Sense behaves as impeccably as ever, even if there haven't been any significant changes. We're really looking forward to the arrival of the next version of Android to be able to see some new features.
There have been a few efforts, including the HTC Hub, which has grown somewhat and now includes a wider ranger of apps that the manufacturer—often rightly—thinks are worthy your attention.
Audio: an interesting move
Of course, according to HTC, the addition of Beats Audio technology will revolutionise the way you use the multimedia apps on your phone, especially when it comes to listening to music. We'll see about that!
This futuristic new technology actually boils down a software-based automatic equaliser. It totally replaces the usual settings (which we can get over) but doesn't change the way you hear music. Instead, it goes much further than that: the audio signal from the headphone jack are perfectly clean very average when Beats Audio is turned on but an absolute disaster if you turn it off.
Our biggest problem was with the supplied in-ear headphones. They're a pair of iBeats headphones that have been reworked to match the smartphone's design. The quality of the audio is quite simply a disaster, and as is typical with Beats, a huge storm of bass overpowers everything else. It really ruins the listening experience. If you're going to throw in a pair of headphones that cost almost a hundred pounds for free, you might as well make sure they're decent. The only mild consolation comes from the fact that other manufacturers don't do any better.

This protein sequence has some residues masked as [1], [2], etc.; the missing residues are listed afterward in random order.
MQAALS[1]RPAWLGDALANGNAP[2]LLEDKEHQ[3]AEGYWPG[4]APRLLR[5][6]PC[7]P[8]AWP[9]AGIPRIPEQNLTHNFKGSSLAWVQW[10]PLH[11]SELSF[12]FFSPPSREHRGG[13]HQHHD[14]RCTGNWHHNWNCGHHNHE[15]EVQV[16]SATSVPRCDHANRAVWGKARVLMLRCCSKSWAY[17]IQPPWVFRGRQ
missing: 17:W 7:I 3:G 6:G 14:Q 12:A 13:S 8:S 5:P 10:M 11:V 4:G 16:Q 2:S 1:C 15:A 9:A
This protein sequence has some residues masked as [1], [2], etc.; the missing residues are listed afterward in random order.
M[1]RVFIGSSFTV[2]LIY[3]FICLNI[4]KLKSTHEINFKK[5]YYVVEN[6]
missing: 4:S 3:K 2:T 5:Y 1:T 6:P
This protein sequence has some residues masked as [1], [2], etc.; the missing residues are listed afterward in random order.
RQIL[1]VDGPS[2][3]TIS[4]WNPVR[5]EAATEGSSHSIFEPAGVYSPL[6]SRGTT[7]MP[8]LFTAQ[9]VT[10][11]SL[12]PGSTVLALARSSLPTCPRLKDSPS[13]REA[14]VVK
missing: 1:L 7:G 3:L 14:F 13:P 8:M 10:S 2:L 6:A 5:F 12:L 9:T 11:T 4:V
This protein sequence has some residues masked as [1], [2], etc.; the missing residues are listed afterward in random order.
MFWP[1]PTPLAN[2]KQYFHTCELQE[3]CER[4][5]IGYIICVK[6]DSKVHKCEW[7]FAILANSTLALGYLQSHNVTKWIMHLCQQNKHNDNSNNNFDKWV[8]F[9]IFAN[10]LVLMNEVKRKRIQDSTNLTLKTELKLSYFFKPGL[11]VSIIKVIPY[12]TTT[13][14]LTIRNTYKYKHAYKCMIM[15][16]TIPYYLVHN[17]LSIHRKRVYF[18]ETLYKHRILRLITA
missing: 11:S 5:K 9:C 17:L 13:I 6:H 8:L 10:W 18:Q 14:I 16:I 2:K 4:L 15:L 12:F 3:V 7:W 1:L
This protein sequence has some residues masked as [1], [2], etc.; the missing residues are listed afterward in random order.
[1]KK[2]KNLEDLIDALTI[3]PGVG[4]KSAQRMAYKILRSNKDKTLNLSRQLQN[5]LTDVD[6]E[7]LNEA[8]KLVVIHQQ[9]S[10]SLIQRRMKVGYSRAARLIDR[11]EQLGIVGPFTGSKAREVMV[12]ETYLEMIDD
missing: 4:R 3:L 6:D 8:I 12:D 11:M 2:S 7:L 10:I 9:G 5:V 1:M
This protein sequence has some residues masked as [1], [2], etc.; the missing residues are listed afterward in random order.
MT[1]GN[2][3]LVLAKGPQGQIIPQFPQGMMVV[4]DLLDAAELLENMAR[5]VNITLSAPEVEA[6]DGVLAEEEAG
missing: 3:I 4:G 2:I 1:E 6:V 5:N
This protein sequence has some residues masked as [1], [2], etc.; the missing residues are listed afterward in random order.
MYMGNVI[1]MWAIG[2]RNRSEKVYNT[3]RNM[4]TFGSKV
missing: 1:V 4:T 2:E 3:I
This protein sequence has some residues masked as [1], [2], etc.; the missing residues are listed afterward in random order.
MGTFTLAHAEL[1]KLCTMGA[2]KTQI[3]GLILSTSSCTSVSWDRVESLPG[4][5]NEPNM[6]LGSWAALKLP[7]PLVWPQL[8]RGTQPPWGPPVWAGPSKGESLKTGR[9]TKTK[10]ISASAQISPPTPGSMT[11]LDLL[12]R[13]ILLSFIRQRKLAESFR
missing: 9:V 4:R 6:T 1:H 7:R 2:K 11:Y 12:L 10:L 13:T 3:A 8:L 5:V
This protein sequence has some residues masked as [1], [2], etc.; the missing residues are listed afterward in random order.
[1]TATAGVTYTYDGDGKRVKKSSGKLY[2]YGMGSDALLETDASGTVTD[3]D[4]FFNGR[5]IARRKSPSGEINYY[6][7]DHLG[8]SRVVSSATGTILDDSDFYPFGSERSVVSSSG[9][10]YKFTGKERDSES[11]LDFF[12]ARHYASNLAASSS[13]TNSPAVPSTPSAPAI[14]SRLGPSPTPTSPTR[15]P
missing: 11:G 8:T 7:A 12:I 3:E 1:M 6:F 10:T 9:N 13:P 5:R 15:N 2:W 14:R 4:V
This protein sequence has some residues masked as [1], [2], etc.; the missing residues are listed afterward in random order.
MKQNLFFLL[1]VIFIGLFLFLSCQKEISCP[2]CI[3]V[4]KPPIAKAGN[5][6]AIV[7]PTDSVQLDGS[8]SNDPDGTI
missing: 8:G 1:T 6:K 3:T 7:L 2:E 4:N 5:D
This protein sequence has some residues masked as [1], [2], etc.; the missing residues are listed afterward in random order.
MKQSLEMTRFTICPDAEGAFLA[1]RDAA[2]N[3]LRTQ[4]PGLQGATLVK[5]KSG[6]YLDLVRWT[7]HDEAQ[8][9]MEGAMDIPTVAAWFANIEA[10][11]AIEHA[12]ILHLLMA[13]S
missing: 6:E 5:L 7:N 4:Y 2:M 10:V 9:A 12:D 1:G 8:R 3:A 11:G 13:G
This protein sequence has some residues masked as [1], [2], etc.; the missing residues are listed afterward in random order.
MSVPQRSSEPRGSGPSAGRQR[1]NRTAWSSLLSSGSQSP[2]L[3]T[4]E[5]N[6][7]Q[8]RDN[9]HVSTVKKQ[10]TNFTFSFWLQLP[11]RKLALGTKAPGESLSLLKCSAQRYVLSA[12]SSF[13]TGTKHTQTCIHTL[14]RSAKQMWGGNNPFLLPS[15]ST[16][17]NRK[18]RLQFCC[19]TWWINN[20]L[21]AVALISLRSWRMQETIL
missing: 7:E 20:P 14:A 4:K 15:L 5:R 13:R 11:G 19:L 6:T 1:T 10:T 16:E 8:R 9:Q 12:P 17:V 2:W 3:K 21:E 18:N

The Soundhound app comes pre-installed. It's better than Shazam at identifying music, even if you simple hum or whistle a melody, although it would work slightly better if it had a wider catalogue of titles to compare against. We're still glad to see it there though, especially with the extra features, like searching for lyrics, making playlists and so on. For the sake of completeness, we should also mention the fact that HTC also has a 'Torch' app that relies on the LED flash ...